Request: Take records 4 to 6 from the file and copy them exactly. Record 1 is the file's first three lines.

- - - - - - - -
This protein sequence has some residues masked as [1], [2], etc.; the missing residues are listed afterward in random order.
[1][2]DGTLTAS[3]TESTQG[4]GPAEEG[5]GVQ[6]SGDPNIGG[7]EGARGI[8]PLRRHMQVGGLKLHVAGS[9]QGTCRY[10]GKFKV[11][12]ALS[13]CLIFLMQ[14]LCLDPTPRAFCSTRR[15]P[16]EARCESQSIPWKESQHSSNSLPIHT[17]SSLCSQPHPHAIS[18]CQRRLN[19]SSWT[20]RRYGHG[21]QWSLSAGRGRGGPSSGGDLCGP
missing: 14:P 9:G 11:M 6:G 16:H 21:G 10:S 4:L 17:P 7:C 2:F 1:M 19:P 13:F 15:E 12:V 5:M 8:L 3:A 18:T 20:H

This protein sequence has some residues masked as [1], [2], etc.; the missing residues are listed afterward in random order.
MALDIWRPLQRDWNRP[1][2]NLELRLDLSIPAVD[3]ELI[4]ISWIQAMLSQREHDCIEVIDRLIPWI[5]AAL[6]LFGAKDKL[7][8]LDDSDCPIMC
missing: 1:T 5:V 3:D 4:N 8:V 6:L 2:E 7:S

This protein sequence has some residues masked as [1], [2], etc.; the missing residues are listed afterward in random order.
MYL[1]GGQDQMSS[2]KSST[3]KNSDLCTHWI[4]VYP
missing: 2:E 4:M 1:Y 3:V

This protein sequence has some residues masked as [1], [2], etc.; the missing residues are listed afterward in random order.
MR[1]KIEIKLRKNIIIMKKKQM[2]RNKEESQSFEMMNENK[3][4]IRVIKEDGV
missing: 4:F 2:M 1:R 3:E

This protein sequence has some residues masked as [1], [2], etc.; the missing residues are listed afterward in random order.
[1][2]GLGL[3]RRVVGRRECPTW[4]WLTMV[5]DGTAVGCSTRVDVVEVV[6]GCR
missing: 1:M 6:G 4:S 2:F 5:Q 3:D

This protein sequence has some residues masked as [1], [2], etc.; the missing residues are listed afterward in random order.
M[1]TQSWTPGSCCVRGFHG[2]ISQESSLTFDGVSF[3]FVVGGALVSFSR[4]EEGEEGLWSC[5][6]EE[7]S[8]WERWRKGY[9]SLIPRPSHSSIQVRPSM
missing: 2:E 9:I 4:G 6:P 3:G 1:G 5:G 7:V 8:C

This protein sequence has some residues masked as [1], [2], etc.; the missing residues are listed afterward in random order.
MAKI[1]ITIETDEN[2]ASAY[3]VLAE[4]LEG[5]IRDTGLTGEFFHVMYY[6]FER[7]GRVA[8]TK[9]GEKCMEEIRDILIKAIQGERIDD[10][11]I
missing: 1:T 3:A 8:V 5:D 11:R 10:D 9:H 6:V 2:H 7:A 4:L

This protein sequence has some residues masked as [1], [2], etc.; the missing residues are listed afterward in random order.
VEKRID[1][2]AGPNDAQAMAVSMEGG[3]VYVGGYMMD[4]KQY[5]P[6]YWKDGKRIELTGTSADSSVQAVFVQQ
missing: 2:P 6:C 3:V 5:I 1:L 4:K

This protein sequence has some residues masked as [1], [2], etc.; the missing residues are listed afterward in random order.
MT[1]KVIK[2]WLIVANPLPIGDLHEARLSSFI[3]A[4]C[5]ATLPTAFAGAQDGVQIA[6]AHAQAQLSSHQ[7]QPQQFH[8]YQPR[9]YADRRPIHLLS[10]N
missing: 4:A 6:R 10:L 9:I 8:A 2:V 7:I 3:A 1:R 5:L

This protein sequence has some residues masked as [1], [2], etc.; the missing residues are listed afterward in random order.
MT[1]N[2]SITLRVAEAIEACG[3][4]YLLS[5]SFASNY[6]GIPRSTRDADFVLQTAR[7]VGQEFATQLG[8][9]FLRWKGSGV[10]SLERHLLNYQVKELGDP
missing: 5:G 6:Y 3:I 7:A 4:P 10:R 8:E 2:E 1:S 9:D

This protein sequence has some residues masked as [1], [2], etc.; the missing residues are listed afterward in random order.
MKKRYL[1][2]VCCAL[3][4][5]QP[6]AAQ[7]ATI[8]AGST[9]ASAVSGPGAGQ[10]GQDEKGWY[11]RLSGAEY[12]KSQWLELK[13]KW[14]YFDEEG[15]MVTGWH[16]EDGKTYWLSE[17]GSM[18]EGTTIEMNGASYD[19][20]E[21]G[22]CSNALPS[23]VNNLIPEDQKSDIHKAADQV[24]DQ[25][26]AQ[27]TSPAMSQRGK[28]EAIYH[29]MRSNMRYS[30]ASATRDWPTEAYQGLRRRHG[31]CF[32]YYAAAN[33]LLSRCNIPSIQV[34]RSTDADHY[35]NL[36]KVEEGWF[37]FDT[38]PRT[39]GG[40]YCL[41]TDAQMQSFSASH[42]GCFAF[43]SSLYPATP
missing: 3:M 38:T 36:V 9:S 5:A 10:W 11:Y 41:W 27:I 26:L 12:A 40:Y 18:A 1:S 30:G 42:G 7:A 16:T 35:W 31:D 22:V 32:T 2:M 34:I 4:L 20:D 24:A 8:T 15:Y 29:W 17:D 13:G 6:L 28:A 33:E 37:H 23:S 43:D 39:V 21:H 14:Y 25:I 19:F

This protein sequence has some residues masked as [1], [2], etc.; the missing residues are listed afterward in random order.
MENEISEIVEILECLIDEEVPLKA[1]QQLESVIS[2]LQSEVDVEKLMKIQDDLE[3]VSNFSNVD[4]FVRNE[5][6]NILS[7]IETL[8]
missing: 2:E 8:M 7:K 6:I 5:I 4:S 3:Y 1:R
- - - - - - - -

This protein sequence has some residues masked as [1], [2], etc.; the missing residues are listed afterward in random order.
MR[1]KIEIKLRKNIIIMKKKQM[2]RNKEESQSFEMMNENK[3][4]IRVIKEDGV
missing: 4:F 2:M 1:R 3:E

This protein sequence has some residues masked as [1], [2], etc.; the missing residues are listed afterward in random order.
[1][2]GLGL[3]RRVVGRRECPTW[4]WLTMV[5]DGTAVGCSTRVDVVEVV[6]GCR
missing: 1:M 6:G 4:S 2:F 5:Q 3:D

This protein sequence has some residues masked as [1], [2], etc.; the missing residues are listed afterward in random order.
M[1]TQSWTPGSCCVRGFHG[2]ISQESSLTFDGVSF[3]FVVGGALVSFSR[4]EEGEEGLWSC[5][6]EE[7]S[8]WERWRKGY[9]SLIPRPSHSSIQVRPSM
missing: 2:E 9:I 4:G 6:P 3:G 1:G 5:G 7:V 8:C